The club confirmed the news on Tuesday via Twitter:
Bosz leaves Ajax after just one year at the club, having guided them to the UEFA Europa League final and to second place in the Eredivisie, one point behind champions Feyenoord.
Bosz's Ajax side were an exciting team brimming with promising young stars, many of them teenagers, including the likes of Kasper Dolberg, Matthijs de Ligt and Justin Kluivert to name but a few.
While they fell short both domestically and in Europe, his ability to get the best out of young talent will serve him well with BVB, who have a similarly outstanding crop in their ranks, per Squawka Football:
The 53-year-old has replaced Thomas Tuchel in the hotseat after he was sacked despite delivering the DFB-Pokal trophy, likely as a result of his strained relationship with the powers that be at the club.
Prior to joining Ajax, Bosz had spells with Maccabi Tel Aviv, Vitesse Arnhem and Heracles, among others. He is yet to win a trophy as a manager, with his most notable achievement thus far being a promotion with the latter from the Netherlands' second tier in 2005.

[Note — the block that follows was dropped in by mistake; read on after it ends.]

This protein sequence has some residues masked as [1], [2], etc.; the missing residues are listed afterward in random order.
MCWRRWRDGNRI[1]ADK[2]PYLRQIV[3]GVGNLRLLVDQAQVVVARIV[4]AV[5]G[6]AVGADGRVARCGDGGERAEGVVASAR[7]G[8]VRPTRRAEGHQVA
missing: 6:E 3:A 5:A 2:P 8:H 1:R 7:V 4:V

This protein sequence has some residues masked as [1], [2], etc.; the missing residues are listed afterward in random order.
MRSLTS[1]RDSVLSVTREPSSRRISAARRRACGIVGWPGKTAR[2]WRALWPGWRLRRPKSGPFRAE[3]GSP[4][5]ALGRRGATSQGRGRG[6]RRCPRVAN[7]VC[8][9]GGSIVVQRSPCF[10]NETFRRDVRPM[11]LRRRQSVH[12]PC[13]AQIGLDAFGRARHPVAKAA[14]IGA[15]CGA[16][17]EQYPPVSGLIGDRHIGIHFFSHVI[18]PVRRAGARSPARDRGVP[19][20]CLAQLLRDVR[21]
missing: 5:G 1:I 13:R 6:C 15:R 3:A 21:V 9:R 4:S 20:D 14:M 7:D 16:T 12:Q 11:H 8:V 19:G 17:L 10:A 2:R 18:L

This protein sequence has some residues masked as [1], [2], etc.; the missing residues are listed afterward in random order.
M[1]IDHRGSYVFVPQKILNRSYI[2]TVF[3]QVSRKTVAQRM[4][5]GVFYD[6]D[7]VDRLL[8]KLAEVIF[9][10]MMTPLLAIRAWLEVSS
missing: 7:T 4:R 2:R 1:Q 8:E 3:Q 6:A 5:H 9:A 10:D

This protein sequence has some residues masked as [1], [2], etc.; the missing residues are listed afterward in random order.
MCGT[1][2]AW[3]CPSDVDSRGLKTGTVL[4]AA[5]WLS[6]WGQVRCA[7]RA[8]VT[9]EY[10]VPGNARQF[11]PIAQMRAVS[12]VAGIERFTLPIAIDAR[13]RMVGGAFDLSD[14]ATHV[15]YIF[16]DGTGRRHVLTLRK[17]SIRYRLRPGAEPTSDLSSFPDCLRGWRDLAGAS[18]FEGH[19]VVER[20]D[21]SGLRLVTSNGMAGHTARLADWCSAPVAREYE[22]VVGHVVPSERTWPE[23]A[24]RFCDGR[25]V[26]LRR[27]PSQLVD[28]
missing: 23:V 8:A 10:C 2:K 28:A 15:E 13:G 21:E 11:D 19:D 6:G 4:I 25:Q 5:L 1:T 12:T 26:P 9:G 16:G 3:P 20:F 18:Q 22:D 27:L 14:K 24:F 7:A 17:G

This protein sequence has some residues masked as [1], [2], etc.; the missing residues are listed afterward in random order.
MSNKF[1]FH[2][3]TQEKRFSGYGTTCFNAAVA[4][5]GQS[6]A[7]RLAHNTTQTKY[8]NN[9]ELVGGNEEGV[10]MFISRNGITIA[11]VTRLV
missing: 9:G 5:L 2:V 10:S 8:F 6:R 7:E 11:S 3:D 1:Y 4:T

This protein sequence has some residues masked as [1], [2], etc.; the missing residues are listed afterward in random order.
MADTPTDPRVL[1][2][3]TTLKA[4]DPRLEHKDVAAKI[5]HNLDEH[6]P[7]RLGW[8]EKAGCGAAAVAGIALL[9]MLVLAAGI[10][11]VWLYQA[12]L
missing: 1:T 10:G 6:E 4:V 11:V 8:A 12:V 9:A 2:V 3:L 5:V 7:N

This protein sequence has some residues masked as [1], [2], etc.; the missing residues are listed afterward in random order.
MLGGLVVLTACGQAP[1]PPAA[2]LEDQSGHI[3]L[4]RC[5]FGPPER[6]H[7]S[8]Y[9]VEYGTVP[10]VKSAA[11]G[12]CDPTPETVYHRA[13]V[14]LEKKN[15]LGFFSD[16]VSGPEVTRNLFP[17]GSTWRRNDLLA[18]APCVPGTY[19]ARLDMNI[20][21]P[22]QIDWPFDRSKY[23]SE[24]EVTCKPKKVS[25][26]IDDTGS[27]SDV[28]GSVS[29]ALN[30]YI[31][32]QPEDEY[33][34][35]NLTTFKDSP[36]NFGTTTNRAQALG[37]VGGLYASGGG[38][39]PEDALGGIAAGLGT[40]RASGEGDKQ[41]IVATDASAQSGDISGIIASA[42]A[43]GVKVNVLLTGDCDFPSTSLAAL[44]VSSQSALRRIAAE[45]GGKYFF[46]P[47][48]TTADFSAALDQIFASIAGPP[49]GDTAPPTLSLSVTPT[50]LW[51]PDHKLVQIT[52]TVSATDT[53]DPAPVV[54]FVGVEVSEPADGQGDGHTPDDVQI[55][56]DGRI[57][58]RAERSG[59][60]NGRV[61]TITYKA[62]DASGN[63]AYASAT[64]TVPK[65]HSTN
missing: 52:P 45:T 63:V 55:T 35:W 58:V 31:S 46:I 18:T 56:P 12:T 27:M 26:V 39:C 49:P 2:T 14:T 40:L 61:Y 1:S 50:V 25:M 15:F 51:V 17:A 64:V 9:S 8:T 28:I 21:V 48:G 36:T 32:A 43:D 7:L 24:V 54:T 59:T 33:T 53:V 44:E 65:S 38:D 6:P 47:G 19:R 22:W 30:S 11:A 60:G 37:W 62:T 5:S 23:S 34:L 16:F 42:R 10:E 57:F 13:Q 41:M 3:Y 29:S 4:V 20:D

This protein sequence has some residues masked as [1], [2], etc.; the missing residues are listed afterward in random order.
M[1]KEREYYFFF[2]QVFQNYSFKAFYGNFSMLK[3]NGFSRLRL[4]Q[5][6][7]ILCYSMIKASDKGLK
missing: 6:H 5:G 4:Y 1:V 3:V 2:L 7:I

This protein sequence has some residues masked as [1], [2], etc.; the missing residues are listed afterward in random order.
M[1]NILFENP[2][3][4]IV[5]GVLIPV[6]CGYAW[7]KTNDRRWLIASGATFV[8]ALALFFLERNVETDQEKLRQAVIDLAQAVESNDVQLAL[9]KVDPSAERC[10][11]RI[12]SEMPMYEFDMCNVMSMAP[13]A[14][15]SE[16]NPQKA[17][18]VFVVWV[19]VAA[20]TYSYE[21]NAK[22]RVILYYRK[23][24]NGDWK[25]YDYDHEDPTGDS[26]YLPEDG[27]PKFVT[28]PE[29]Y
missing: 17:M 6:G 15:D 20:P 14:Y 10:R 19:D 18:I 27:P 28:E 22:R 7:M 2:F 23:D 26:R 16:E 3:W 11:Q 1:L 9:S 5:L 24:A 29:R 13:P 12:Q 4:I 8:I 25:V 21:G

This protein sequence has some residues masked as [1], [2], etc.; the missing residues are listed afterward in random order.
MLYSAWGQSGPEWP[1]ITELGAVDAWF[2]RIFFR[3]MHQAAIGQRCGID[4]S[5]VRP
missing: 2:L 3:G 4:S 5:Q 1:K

However, his transformation of Ajax after their somewhat uninspiring final season under Frank de Boer into an entertaining side that pressed high and played attractive, attacking football at a quick tempo improved his standing in the game.
Per Marca's Chris Winterburn, Manchester United boss Jose Mourinho praised his work with the side ahead of the Europa League final:
Dortmund blogger Luca Gierl is expecting him to implement a similar style in Germany:
There could be some concern over the way his Ajax side were nullified by United in the final, but at Dortmund he'll have more resources and a stronger squad to work with, so he may have the depth and quality needed to come up with a more effective Plan B when things aren't going his way.
Bosz is an exciting choice for Dortmund, but he needs now to add silverware to his cabinet—he'll have an excellent platform to do so here.